Saturday, June 19, 2004


The "legal" set up is unmasked, but, undaunted the judicial players forge ahead on their road to abjection

Saturday 19, June 2004

The Human Rights Watch report, HRW, surely has had its effect as the chavista political class is running for cover and making up unbelievable explanations that surely they do not believe themselves. While the opposition seats on the sideline and watches, finally vindicated.

If the Vice has not come out with further declarations (somebody must have told him to stop sliding further into ridicule) the Foreign Minister did step out. In his declaration Jesus Perez linked HRW to the Venezuelan opposition which one supposes is a more credible argument than calling Vivanco a lackey of Bush. The foreign ministry went into some length to explain (justify?) the actual legal procedures to name judges, daring even to say that in Venezuela things are better than elsewhere. Let's examine this.

In the US, indeed, the president names the Supreme Court judges but they must be ratified by the Senate. Senators being state representatives and elected for 6 years (to the presidential 4 years term) tend to be reasonably independent of Executive pressure, unless perhaps running for reelection before the president does. Thus the system "in general" forces the president to name a competent judge even if that judge is a political associate. The judge named for life can be, from the start, free from further political pressure if his moral character dictates so.

In Venezuela the National Assembly names the High Court Justices by a 2/3 votes. After several rounds if the 2/3 is not reached, then a simple majority vote is enough. In other words political appointees can be named since it is just a matter of waiting a few weeks to reach the simple majority round. There is no way to block the appointment of a political judge if half + one member of the assembly chose to do so. The only possible filter would be the nominating team controlled by the Assembly anyway. In addition, the new justice has a 12 years term and thus will not have the same independence of a US Justice. And last, and gravest, it is relatively easy to remove the Venezuelan Justice by a 2/3 vote, or to inactivate its action "pending" removal which is a direct way to neutralize a justice even if the 2/3 cannot be reached.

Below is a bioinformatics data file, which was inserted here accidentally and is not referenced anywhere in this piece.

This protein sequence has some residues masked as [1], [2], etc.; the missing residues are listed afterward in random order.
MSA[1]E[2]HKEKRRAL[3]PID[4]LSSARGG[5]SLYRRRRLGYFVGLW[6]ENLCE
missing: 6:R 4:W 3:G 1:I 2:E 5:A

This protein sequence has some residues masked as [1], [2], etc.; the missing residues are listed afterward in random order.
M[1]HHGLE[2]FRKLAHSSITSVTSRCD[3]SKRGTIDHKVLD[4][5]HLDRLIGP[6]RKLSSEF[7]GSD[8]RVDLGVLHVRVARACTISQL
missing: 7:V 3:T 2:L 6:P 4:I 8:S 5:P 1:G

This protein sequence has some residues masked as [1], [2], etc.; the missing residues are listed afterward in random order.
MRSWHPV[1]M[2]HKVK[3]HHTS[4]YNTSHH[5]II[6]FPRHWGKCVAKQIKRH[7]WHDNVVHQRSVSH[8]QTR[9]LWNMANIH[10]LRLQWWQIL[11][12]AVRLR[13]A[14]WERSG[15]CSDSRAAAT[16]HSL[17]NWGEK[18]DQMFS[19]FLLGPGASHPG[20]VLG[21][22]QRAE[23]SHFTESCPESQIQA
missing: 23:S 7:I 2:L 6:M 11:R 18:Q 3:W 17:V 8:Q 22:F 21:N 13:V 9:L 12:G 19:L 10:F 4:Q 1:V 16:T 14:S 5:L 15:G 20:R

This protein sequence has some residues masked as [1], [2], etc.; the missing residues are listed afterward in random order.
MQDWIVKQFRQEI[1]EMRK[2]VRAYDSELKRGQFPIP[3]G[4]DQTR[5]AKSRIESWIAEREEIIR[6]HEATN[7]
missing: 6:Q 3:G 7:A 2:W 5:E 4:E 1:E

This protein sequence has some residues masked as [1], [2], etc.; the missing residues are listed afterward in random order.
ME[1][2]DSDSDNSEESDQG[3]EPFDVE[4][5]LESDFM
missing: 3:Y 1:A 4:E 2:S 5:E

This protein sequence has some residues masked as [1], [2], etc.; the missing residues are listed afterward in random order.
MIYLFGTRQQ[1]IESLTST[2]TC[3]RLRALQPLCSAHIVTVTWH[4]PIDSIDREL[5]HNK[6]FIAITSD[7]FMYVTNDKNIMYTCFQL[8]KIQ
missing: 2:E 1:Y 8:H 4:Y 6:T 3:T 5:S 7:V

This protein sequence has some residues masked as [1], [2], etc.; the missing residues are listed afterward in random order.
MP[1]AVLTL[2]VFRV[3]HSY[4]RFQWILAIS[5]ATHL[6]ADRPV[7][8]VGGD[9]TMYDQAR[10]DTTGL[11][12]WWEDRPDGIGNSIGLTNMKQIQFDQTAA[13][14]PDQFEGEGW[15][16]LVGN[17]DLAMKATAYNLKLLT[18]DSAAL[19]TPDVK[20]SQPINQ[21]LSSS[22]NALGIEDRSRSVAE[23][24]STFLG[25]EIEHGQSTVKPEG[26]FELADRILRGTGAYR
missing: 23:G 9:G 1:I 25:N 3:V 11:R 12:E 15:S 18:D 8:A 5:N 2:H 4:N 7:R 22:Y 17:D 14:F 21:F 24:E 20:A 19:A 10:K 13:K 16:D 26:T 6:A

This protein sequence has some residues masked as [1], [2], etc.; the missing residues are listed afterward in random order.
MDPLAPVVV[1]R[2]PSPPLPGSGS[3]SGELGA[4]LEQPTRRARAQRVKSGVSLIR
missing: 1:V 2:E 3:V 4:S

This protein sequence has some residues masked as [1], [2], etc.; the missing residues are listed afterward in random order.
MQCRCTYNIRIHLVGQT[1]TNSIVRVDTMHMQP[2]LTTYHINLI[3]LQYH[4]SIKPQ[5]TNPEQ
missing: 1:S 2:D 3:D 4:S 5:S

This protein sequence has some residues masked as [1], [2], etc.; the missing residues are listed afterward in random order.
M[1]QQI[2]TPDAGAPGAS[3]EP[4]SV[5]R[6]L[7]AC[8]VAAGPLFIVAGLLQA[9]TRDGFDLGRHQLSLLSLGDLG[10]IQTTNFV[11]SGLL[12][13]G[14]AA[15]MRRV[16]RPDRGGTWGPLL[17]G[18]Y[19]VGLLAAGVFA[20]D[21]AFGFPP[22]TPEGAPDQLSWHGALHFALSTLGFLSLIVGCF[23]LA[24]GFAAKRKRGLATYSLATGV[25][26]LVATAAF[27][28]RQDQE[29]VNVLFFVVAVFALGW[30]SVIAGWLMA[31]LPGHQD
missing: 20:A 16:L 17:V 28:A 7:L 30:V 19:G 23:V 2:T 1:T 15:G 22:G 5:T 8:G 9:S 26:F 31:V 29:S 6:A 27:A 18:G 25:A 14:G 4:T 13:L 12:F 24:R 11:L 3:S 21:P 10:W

Jesus Perez either thinks that we are stupid, or he is stupid or he is lying. What is your pick Jesus?

But what is most astounding is that at the same time as the foreign minister emitted his opinion, the "Poder Ciudadano" was contradicting him and proving the world that when Mr. Vivanco read the HRW report he was quite to the point.

The citizens power or "Poder Ciudadano" is a weird creation of the 1999 constitution. Part of what is normally associated with the judicial power was set up as an independent power. Well, the least that can be said about this new power is that it has shown a servile subservience to the executive power since its creation. The role of this new power is to protect citizens from public administration abuses (Ombudsman or "defensor del pueblo"), to control public finances and avoid corruption (General Comptroller or "controlador") and to effectuate all the general prosecution actions of the state (General Prosecutor or "Fiscal de la Republica"). Since the year 2000 not a single major human right abuse has been properly documented and sued, not a single important corruption case has been investigated and has reached some court sanction. On the other hand all sorts of cases have been brought against the opposition for charges far less important that the ones brought against the corrupt Venezuelan administration by all sorts of people. The three guys in charge of these "poder" are consistently rating at the bottom of opinion polls and are the subject to ridicule, not able to go in public as they generate spontaneous protest against them. Their only public apparitions are limited to official functions safely surrounded by chavistas. Even chavistas, though supporting their rather abject posture, do not hold them in high esteem, seen them for what they are, errand boys.